There is a phrase that has bothered me my entire life. It has followed me from my 5th grade gym class to my first job as a consultant to my present life in San Francisco—America’s most liberal city: “Boys will be boys.”
It’s a remark meant to account for why a boy said or did something immature, childish, or contrary to the expectations of an adult. However carelessly we may use this phrase, it carries with it significant, unacknowledged weight.
“Boys will be boys” is a logic that excuses or trivializes male behavior at all stages of their development. It serves as a strong signal to society – separating our expectations of women from our expectations of men. It is a phrase that, in many ways, captures the root of gender inequality.
Here is how it works:
As children, we attend family dinner parties. All the kids are asked to help wash the dishes. The girls line up in the kitchen while the boys dart outside to play sports, despite the request for help. Then the adults all sigh, “Ah, what can we do? Boys will be boys!”
As we age, the consequences of the actions we excuse are more significant and often more sinister. As twenty-somethings, women hear this phrase loudly in hookup culture: “You should have known he just wanted to sleep with you – he’s a guy. Boys will be boys!”
It’s the logic that finds its worst expression in this spring’s ruling against Brock Turner, the 18-year old man who raped a woman after a party. The case earned wide attention after Turner received a paltry 6 months in jail as punishment for ruining a life. The judge felt anything more severe was too harsh since Brock was a decorated athlete at Stanford who was just trying to have a little fun and took things too far due to his intoxication. The judge didn’t say it, but he may as well have: “Boys will be boys.” We don’t need to hold them accountable for their actions — they’re just boys.
This isn’t the first campus rape discussion to be trivialized with the “boys will be boys” mentality. Only two years ago, the ex-president of my own alma mater suggested that to stop rape, women should just drink less so they can fight off men who “misbehave.” Fraternity brothers are leaders on campus! Sometimes they drink a bit too much and misbehave, but hey, boys will be boys!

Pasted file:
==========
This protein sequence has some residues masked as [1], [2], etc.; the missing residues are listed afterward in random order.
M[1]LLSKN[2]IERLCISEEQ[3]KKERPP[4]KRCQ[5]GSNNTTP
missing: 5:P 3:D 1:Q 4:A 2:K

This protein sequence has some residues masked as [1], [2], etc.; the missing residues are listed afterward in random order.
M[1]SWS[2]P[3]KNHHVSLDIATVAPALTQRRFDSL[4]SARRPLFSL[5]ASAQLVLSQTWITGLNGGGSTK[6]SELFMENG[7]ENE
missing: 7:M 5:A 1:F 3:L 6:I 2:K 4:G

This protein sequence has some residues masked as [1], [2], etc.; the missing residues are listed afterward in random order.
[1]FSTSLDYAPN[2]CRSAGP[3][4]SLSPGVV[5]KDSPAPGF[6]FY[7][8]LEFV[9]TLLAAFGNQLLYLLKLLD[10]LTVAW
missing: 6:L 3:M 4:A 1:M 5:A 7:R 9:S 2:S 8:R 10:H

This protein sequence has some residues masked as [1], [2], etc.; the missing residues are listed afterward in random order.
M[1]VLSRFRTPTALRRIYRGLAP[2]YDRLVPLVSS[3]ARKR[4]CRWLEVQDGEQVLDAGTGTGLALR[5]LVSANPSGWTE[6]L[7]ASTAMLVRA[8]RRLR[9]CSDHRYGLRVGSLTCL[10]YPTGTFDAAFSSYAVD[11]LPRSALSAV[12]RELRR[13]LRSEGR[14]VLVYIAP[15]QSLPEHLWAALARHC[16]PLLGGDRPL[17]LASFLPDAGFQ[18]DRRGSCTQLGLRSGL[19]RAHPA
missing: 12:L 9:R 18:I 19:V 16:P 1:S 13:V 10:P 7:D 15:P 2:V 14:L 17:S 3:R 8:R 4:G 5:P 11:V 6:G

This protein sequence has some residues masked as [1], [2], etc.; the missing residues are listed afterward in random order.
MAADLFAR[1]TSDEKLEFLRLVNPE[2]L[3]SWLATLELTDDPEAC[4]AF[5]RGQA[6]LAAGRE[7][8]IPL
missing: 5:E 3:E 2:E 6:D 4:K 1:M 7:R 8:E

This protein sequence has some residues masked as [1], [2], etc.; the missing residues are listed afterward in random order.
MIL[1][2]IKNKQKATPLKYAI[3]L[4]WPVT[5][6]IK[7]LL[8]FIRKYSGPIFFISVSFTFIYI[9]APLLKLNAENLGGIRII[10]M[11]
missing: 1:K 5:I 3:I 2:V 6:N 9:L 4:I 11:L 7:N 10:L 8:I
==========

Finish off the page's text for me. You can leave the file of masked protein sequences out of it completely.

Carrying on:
As a young professional, I often encounter the same mentality in the workplace. My work experience now spans a few industries – management consulting, recruiting, and technology – and all have some variant of it. When Donald Trump yet again shocked the world this past week with more lewd commentary, I couldn’t help but hear echoes of prior conversations with male co-workers and clients over the years in Trump’s own comments. Trump’s commentary is disturbing, but it’s not uncommon. It’s said in meetings; it’s said even louder at happy hours. It’s always excused, always overlooked. It’s the sales contract I lost after ignoring my prospect’s late-night Friday drunk texts asking me to meet up. It’s the “Women’s Initiative Network” male mentor who stopped “mentoring” me after I declined his invitation to spend the night at his apartment. Of course they didn’t want to just do business with you, they wanted to sleep with you. But you should have known better – boys will be boys!
This election season, we can’t escape this mentality. “Boys will be boys” may as well be the unofficial slogan of the Trump campaign. Donald Trump’s most recently exposed, lewd commentary is repulsive, upsetting, and inexcusable. It’s not just language – it’s his perspective. It’s his fundamental understanding of, and (lack of) respect for, women.
Which women? All women. Your mother. Your niece. Your sister. Your daughter. You.
This is not the language nor social perspective we should ever tolerate from a presidential candidate – a potential future head of state. And yet we see and hear Trump supporters quickly run to his defense with shouts of, “Bill Clinton said worse!”
I don’t doubt Bill Clinton said worse. He likely joins a long line of political and business leaders who have said or done worse. And his words were probably completely excused. Why? Because we don’t hold men accountable for their language or their actions.
Because it’s “just” a comment. It’s “just” a friendly touch. It’s “just” a joke. Because boys will be boys.
This mentality is unacceptable. As a culture, we need to stop thinking this, saying this, and acting on this.
You will not play outside if you have not finished washing the dishes with your sister.
You will not run the university if you perpetuate rape culture.
You will not lead the free world if you practice misogyny.
Boys will not be just boys if we hold them accountable for what they’re responsible for, over and over, every time. Boys will not be boys if we demand they mature into men.
As a society, we are starting to acknowledge the value of women. We know they are capable of extraordinary leadership. We know they’re a force multiplier in the economy. But we will only continue to progress when we demand that men be men, not boys.
Achieving equality requires us to take action. We can make progress if:
We stop allowing hateful language. We stop excusing deplorable behavior. And, if we stop trivializing transgressions with “boys will be boys.”
Selena Strandberg is a former consultant who landed in the start-up world in Silicon Valley. She believes passionately in using business as the medium to accelerate global progress.